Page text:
Morphological and moisture availability controls of the leaf area-to-sapwood area ratio: analysis of measurements on Australian trees
Web of Science
AuthorTogashi, HF; Prentice, IC; Evans, BJ; Forrester, DI; Drake, P; Feikema, P; Brooksbank, K; Eamus, D; Taylor, D
Source TitleEcology and Evolution
University of Melbourne Author/sForrester, David
AffiliationSchool of Ecosystem and Forest Sciences
Document TypeJournal Article
CitationsTogashi, H. F., Prentice, I. C., Evans, B. J., Forrester, D. I., Drake, P., Feikema, P., Brooksbank, K., Eamus, D. & Taylor, D. (2015). Morphological and moisture availability controls of the leaf area-to-sapwood area ratio: analysis of measurements on Australian trees. ECOLOGY AND EVOLUTION, 5 (6), pp.1263-1270. https://doi.org/10.1002/ece3.1344.
Access StatusOpen Access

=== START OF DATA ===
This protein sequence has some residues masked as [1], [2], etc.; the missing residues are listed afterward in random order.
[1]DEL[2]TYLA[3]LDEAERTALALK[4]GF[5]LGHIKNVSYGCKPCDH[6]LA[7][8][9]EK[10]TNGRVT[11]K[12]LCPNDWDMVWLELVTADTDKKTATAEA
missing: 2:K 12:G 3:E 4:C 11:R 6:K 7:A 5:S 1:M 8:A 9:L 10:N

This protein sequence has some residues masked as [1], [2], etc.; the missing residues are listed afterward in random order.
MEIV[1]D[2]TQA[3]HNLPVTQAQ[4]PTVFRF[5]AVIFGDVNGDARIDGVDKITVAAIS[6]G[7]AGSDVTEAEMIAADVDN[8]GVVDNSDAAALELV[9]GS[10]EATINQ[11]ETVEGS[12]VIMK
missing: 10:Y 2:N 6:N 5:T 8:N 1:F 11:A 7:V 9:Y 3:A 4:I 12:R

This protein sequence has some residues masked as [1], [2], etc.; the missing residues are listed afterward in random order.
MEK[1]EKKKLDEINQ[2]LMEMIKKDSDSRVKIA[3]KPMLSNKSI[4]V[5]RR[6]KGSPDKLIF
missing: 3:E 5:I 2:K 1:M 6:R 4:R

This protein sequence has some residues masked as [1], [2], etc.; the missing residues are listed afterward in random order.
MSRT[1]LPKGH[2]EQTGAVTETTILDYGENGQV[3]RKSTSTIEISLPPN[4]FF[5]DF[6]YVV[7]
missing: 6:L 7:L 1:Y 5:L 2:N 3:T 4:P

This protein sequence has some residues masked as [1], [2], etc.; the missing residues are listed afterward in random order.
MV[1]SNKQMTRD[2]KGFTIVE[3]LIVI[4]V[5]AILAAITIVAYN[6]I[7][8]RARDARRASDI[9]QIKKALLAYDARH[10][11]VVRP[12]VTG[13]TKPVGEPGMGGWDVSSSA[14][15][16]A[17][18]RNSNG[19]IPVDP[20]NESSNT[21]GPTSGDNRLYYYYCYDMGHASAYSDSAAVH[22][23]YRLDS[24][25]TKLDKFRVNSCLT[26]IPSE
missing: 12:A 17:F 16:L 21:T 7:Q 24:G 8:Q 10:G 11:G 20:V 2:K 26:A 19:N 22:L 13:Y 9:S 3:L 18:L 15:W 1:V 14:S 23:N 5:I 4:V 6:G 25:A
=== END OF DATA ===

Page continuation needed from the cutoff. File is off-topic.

The leaf area-to-sapwood area ratio (LA:SA) is a key plant trait that links photosynthesis to transpiration. The pipe model theory states that the sapwood cross-sectional area of a stem or branch at any point should scale isometrically with the area of leaves distal to that point. Optimization theory further suggests that LA:SA should decrease toward drier climates. Although acclimation of LA:SA to climate has been reported within species, much less is known about the scaling of this trait with climate among species. We compiled LA:SA measurements from 184 species of Australian evergreen angiosperm trees. The pipe model was broadly confirmed, based on measurements on branches and trunks of trees from one to 27 years old. Despite considerable scatter in LA:SA among species, quantile regression showed strong (0.2 < R1 < 0.65) positive relationships between two climatic moisture indices and the lowermost (5%) and uppermost (5-15%) quantiles of log LA:SA, suggesting that moisture availability constrains the envelope of minimum and maximum values of LA:SA typical for any given climate. Interspecific differences in plant hydraulic conductivity are probably responsible for the large scatter of values in the mid-quantile range and may be an important determinant of tree morphology.
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